* After relocating the thermostat some 10 feet away from the stairs the
temperature is much more even. *I am very happy with the result.

* * * * My question is this: *I can understand the impact of the stairway on
cooling the upstairs, but why did the heating of the upstairs respond
poorly as well? *I feel I am overlooking something simple, since I know
it DOES impact it by the results I achieved.


I am only guessing, put the thermostat in a room like the bedroom,
halls are drafty. Heat rises, cool AC air falls so summer will be
different by alot. The thermostat can be calibrated for temp reading
if it is wrong and an anticipator setting on many or swing temp
setting can make heat more even. Factory settings are a start point to
your comfort. Wasnt Bubba the Hvac pro helpfull.
  #9  
Old January 16th 09, 09:07 PM posted to alt.home.repair
external usenet poster
 
Posts: 267
Default Thermostat placement

DerbyDad03 wrote:
On Jan 16, 12:26 pm, Ken wrote:
Phisherman wrote:
On Fri, 16 Jan 2009 07:37:13 -0600, Ken wrote:
I have a Tri-level home with two separate furnaces and air conditioning
units. One unit controls the lower two levels and another the upstairs
level. The lower unit has a thermostat located at the bottom of the
stairway leading to the upstairs, and the upstairs had a thermostat at
the TOP of those stairs.
Ever since I moved into this home (30+ years ago), I have had uneven
heat/cooling of the upstairs rooms. When the heat or cooling would go
on, the room temperature would be some 8-10 degrees different from what
the thermostat was reading. Eventually the thermostat would be effected
by the temperature change and would turn off the heat or AC. The only
problem was it ran much longer when it would come on, and the uneven
room temperatures.
Recently I read that a thermostat should NOT be installed at the top of
a stairs. Obviously heat from the downstairs would tend to rise and
impact on the upstairs thermostat when cooling was taking place. The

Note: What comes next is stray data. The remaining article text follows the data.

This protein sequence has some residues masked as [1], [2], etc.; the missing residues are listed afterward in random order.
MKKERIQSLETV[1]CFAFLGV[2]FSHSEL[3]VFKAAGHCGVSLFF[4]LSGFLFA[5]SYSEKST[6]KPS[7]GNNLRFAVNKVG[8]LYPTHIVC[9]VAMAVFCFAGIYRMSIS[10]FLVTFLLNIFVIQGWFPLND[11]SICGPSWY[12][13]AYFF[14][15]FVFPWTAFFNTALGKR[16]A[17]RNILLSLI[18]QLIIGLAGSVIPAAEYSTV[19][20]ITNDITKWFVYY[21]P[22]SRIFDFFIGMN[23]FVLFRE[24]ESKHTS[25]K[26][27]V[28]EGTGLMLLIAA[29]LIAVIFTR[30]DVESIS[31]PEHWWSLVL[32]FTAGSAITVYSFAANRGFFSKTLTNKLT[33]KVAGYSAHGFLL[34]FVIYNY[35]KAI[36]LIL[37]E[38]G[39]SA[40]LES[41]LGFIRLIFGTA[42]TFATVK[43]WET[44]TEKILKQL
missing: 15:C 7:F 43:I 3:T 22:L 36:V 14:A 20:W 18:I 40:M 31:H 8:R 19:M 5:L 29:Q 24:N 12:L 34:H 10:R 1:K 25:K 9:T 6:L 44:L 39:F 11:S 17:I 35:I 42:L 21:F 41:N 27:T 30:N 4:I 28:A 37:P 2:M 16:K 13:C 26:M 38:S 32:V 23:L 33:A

question I have is why the uneven control while heating is taking place?
One would think that when the upstairs furnace was on, the stairs
would have little or no impact due to the heat rising up?
Finally I decided to do something about this uneven temperature
problem. I took a digital thermometer and looked for a location in the
same hallway upstairs that was more representative of the true
temperature. That is, much warmer than being sensed by the thermostat.
After relocating the thermostat some 10 feet away from the stairs the
temperature is much more even. I am very happy with the result.
My question is this: I can understand the impact of the stairway on
cooling the upstairs, but why did the heating of the upstairs respond
poorly as well? I feel I am overlooking something simple, since I know
it DOES impact it by the results I achieved.
I have a large central open staircase. At the top of the stairs is a
cold air return and 4 feet about it is a thermostat for the upper
floors. The first floor thermostat is about 4' above the bottom cold
air return. The two systems work independently, but both themostats
are on inside walls. I grew up in a house where the thermostat would
kick on when the front door was opened during the winter. You may
want to have the blower on all the time, or ceiling fans, or an extra
fan to circulate the air. All homes have hot-cold pockets, but you
can minimize that with fans, draperies, furniture, etc.

First I would like to thank you and others who replied with helpful
comments. As I wrote in my original message, moving the thermostat
improved the situation dramatically. I am sure the fact the old
location was directly above the stairs was largely responsible for its
poor performance. It is easy to visualize how the warm air of the lower
floor would travel up the stairs and impact that thermostat when cooling
was taking place. What puzzled me is why there was still a problem when
furnaces were being used. One would think that the heat rising from the
lower floor would turn off the upstairs thermostat earlier, rather than
later.

As Ed suggested, there has to be air currents effecting the old